Supposedly someone uploaded a Doom clone to the bitcoin blockchain:


But I'm a bit confused on exactly what is uploaded using "Ordinals". From a quick read of Ordinals, I'm assuming they are just using OP_RETURN and putting in a encoded string into a block or a transaction?

This encoded string uploaded is a "id" that links to a file on ordinals.com? So technically no real files are uploaded like this Doom clone is it? And if ordinals.com is offline, none of these files are accessible?

And how is this different from colored coins or counterparty from about a decade ago?

2 Answers 2


Ordinals Inscriptions don't use OP_RETURN, they are embedded within the script of a taproot input. It's not just a link to a file on some website, the entire file is actually published to the blockchain.

The embedding is done using data pushes inside an unexecuted script branch like so:

(embedded data comes here)

You can view the script from your specific example here: https://scriptpath.info/tx/521f8eccffa4c41a3a7728dd012ea5a4a02feed81f41159231251ecf1e5c79da
It consists of 59 pushes of 520 bytes each and one push of 73 bytes.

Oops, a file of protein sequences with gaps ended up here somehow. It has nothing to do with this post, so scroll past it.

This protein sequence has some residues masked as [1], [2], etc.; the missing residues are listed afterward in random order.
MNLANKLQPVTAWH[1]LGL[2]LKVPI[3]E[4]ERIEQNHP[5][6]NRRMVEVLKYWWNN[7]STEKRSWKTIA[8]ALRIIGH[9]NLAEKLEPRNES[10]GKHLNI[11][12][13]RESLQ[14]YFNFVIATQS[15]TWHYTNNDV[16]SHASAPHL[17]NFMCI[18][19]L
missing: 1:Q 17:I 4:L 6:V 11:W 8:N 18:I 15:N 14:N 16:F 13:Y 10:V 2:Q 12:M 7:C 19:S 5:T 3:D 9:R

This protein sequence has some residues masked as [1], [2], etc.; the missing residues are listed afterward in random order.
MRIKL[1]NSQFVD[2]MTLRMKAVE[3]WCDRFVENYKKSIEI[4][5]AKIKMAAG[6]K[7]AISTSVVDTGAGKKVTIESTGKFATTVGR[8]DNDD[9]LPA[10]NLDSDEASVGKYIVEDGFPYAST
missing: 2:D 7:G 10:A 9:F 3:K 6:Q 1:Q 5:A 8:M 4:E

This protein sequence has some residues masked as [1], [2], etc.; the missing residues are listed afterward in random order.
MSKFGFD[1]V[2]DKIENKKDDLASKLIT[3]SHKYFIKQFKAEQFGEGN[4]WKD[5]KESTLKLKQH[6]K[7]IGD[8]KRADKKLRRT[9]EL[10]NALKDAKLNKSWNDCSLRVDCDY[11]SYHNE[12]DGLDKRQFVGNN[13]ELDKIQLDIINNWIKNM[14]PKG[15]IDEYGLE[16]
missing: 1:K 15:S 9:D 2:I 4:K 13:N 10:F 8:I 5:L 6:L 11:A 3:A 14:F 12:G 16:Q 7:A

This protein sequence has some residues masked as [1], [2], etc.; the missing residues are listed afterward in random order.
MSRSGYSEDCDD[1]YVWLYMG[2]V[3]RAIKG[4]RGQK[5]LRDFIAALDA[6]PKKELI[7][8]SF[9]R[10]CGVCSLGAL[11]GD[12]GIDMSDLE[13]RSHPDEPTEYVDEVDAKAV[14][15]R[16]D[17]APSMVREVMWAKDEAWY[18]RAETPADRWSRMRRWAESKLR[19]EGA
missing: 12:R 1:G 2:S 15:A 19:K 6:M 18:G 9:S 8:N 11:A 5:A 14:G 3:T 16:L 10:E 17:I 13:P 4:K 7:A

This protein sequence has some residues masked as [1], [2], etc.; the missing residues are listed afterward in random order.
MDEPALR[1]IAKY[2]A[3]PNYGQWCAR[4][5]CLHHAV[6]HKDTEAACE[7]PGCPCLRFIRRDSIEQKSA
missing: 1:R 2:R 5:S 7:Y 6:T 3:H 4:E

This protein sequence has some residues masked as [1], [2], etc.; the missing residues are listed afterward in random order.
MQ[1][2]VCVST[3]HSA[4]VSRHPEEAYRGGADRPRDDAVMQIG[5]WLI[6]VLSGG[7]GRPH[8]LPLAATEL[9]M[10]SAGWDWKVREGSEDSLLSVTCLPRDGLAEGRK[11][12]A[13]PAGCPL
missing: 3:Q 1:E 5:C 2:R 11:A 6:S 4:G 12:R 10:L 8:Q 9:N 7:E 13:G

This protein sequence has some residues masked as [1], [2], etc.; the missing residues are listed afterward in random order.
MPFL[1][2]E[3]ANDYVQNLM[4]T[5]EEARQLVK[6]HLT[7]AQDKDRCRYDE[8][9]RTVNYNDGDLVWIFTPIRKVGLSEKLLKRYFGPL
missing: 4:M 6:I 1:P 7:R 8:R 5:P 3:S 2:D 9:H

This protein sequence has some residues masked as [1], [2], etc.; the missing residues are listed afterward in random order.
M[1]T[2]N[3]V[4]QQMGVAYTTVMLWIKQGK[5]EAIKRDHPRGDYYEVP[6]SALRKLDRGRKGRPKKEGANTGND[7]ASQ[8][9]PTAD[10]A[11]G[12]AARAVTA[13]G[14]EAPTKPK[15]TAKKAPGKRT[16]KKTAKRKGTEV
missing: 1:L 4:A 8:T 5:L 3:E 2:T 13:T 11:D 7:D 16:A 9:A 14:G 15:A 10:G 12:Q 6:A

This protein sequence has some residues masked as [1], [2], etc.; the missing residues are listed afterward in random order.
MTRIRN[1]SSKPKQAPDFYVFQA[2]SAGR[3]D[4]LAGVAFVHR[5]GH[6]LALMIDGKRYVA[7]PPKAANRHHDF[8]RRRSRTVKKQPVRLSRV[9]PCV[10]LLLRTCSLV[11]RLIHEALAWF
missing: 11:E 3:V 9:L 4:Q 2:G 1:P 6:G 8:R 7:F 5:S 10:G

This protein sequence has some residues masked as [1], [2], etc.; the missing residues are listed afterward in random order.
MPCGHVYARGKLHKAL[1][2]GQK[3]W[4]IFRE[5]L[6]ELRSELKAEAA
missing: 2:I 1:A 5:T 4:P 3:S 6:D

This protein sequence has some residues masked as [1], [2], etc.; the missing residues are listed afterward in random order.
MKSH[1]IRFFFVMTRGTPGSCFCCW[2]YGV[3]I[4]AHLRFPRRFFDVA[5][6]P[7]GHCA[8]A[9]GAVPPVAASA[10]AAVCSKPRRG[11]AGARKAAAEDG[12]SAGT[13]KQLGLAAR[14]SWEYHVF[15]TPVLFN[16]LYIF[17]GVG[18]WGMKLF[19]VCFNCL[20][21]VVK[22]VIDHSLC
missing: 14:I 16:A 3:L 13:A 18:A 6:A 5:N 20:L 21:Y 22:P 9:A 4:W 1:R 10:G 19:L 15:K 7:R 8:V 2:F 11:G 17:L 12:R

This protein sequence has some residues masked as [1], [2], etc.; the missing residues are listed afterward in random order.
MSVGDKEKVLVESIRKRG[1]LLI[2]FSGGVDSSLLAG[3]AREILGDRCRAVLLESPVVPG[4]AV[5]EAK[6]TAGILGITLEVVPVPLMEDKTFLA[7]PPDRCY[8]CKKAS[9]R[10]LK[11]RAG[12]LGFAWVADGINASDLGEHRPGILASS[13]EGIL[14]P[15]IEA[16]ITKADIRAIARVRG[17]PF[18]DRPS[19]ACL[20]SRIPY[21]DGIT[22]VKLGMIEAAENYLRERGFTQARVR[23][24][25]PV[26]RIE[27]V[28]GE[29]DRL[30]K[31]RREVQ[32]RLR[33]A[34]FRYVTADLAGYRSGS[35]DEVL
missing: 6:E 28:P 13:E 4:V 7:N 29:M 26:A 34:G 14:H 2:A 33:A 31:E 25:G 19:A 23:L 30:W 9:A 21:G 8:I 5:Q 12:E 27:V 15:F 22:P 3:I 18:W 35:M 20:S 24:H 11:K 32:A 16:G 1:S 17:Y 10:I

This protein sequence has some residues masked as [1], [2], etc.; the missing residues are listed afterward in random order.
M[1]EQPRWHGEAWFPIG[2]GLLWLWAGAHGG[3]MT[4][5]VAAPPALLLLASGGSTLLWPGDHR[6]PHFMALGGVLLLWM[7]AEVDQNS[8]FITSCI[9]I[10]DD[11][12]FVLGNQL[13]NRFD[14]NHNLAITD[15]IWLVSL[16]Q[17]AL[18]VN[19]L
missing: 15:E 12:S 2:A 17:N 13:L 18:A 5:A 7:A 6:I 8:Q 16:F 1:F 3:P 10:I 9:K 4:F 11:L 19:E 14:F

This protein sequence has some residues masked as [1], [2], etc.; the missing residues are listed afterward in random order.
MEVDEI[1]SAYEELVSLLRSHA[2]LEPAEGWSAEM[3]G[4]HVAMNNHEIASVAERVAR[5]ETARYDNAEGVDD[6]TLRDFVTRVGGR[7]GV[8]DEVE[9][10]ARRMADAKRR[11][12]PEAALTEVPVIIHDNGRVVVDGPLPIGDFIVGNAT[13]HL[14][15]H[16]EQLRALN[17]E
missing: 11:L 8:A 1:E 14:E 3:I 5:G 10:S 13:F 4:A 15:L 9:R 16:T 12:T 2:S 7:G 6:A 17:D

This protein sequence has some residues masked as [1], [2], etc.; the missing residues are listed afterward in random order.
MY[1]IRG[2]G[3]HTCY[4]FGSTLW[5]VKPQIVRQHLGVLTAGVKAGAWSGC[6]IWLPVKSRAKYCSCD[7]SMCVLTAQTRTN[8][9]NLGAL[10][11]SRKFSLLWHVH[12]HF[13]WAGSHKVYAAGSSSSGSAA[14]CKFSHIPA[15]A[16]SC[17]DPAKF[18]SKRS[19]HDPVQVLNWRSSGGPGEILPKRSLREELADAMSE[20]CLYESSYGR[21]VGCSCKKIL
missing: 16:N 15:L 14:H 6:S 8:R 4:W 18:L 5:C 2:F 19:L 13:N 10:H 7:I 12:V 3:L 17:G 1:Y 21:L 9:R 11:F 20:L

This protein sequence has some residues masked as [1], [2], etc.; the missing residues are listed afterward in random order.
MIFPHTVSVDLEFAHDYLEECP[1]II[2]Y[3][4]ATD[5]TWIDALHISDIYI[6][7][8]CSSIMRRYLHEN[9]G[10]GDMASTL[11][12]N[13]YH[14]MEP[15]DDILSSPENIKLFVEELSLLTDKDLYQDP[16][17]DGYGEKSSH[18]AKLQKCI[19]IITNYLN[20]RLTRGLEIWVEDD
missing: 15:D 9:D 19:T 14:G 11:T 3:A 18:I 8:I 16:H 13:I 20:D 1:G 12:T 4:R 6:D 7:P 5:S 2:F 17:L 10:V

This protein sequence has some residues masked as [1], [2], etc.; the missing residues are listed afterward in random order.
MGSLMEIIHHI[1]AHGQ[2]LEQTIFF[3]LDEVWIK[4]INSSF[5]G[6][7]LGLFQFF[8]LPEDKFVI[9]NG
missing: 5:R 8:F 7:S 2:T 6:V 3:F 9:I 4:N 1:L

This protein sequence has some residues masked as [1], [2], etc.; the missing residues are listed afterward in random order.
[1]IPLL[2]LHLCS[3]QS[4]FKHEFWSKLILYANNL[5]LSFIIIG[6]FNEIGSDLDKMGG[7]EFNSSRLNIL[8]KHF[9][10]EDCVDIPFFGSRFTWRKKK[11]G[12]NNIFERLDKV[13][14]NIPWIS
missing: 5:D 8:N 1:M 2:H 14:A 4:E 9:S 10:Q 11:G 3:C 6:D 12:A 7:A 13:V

• So that Doom clone is exactly how big on the blockchain and how much did it cost? Feb 2 at 16:59
  • 520*59 + 73 = 30,753 bytes. The transaction adds another 445 bytes of overhead for a total of 31,198 bytes (but, because of the witness discount, only 7870 virtual bytes). The fee paid was 19,675 sats. Feb 2 at 17:45
  • How to decode this (embedded data) using bitcoinjs ? Feb 10 at 15:40
  • 19k sat-fee. In other words, the cost of putting doom inside block 774526 was ~46$USD.
    – Paul Kania
    Feb 23 at 18:52
  • Any reason why they split the data in 520-byte chunks?
    – DeLorean88
    May 9 at 15:12

The MIME data type of that inscription is text/html;charset=utf-8. So maybe it is something like Doom in javascript

Ordinals inscriptions do embed the data in transaction data that occupies space in the Bitcoin blockchain.

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